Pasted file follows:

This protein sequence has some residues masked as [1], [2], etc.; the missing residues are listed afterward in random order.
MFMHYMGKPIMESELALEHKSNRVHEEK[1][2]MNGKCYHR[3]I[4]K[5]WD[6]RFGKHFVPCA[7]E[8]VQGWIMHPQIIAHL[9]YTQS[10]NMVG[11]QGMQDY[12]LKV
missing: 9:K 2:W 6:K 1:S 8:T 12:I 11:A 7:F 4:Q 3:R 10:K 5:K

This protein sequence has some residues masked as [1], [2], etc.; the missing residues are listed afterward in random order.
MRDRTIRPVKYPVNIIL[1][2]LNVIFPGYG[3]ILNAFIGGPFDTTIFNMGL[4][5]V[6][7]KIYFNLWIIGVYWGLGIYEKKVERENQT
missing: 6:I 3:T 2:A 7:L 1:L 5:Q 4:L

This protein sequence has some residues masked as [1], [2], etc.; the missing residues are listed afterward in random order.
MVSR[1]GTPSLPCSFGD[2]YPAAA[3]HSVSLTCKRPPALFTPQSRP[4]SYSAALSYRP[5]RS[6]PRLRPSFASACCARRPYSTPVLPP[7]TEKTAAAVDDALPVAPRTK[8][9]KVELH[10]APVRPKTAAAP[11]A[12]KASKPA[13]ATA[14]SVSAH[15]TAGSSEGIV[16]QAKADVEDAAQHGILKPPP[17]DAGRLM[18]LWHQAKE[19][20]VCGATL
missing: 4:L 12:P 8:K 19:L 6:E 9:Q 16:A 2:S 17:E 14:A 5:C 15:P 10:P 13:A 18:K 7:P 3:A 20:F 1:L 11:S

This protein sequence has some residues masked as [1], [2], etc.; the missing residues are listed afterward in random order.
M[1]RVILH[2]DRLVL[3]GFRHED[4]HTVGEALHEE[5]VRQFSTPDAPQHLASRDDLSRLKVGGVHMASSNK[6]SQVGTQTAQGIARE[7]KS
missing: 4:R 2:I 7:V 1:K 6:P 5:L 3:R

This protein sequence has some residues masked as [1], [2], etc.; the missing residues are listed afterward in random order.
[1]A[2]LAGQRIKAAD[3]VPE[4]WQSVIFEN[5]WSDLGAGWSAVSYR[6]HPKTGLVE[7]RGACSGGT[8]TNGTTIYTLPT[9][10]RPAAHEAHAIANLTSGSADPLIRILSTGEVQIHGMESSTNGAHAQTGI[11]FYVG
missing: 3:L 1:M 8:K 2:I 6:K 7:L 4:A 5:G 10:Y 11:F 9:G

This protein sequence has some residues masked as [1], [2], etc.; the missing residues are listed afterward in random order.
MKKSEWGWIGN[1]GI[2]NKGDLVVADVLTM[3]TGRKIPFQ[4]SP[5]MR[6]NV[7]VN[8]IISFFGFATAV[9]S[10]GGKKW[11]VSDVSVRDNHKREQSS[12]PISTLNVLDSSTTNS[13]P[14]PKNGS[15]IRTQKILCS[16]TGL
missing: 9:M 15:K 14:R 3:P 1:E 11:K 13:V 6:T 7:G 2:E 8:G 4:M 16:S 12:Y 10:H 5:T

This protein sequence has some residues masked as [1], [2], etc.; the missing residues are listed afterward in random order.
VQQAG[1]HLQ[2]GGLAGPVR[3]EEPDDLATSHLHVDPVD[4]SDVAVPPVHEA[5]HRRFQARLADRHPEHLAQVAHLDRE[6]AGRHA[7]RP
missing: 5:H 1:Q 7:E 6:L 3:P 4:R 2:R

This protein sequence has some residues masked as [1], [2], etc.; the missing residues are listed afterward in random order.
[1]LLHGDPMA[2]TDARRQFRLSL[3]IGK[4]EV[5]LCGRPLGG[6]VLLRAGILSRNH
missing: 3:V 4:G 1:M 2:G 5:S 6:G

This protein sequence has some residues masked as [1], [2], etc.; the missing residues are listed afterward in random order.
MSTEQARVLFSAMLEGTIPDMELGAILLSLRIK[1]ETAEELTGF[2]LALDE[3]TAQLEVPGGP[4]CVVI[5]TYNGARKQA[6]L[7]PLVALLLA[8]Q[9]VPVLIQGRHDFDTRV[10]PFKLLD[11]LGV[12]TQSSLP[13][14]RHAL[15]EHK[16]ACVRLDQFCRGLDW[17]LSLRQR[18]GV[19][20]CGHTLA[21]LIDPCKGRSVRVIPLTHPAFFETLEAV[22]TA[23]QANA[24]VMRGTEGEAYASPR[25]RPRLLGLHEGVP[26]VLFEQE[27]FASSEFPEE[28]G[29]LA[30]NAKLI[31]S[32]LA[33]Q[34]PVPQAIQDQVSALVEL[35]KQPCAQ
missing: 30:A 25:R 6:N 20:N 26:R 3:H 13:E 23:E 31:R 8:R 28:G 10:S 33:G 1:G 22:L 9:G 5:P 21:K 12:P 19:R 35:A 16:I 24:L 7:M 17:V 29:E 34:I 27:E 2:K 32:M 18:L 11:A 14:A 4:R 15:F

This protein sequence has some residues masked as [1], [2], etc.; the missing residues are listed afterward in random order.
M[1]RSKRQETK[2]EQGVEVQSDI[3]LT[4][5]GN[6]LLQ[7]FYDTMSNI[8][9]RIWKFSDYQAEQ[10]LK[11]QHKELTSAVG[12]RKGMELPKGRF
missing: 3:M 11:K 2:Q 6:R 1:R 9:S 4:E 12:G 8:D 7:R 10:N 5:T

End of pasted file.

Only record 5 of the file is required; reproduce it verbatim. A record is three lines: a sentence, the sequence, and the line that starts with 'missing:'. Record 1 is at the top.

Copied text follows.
This protein sequence has some residues masked as [1], [2], etc.; the missing residues are listed afterward in random order.
[1]A[2]LAGQRIKAAD[3]VPE[4]WQSVIFEN[5]WSDLGAGWSAVSYR[6]HPKTGLVE[7]RGACSGGT[8]TNGTTIYTLPT[9][10]RPAAHEAHAIANLTSGSADPLIRILSTGEVQIHGMESSTNGAHAQTGI[11]FYVG
missing: 3:L 1:M 8:K 2:I 6:K 7:L 4:A 5:G 10:Y 11:F 9:G